When you live in the country, being quarantined, put on lockdown or given a “stay-at-home” order means something a bit different than if you live in town, especially a big city.
None of those coronavirus-control measures have been mandated in Mississippi or nationwide as of this writing. But I got an idea of what they might be like last weekend when I took an extra day off to visit with my father-in-law, who was passing through the area.
What “lockdown” means for a lot of country folks is more time for fishing, gardening and other outdoor pursuits, including cattle and timber.
My father-in-law Billy Clemmons, 90. of Jackson, Tenn., wanted to do a little pond fishing, so I fixed him up. The action wasn’t great but he did catch a few bream, including a hand-sized one. But he was just happy to be out in the spring sunshine with flowers blooming and birds singing.
Later I talked to Don Hoffman of McComb Tackle Box, who is overwhelmed by the number of customers — both due to the extended spring break and people idled from work.
“It’s been amazing. It’s been really, really good. It’s been unbelievable,” Hoffman said. “We are averaging 120 customers a day.”
He admits to being nervous about being around people and has put up signs urging customers to be safe.
“We’re using hand sanitizer after every transaction,” he said.
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I usually don’t plant a garden until Good Friday, but spring came early this year so I went to a local nursery for plants. Angelyn loaded up on flowers while I got tomatoes and peppers plus a couple of crabapple trees, not to mention several bags of potting soil.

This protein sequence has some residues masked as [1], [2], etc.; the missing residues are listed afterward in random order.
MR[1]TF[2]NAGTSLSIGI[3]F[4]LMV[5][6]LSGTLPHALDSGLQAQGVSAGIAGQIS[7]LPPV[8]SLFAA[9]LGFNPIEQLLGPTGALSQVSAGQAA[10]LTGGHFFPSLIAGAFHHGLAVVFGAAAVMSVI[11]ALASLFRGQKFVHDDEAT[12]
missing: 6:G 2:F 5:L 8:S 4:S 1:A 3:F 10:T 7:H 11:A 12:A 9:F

I also paid visits to a local co-op and a farm supply business over the weekend, buying various springtime-related items. Both places were bustling, as you would expect this time of year, coronavirus or no.
Gardens don’t wait on pandemics.
Sunday morning was strange as our church has suspended services. No hugs and handshakes, no stories swapped, no updates on the sick, no Sunday school discussions, no hymns or sermon.
Makes me think of the story in John 4 where Jesus meets a Samaritan woman at a well. She remarks that Samaritans worship one place and Jews another.
“A time is coming when you will worship the Father neither on this mountain nor in Jerusalem,” Jesus replied. “Yet a time is coming and has now come when the true worshipers will worship the Father in spirit and truth.”
Looks like that time is upon us.
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I went walking on the Outback and came upon a black cow and gray calf, which bolted.
I notified Donnie Kinabrew, who raises cattle on adjoining property. Meanwhile three more cows trundled across my front yard.
Donnie came out and tried to round them up but they were skittish. With the wisdom of a seasoned cattleman, he cut his fence to let them back across the line, and by late evening they made it home of their own accord.
The fact is, virus or not, gardens need planting, cattle need tending, fish need catching.
And that’s not to mention turkey hunting, burning off pine stands, mowing the grass, bushhogging and so on.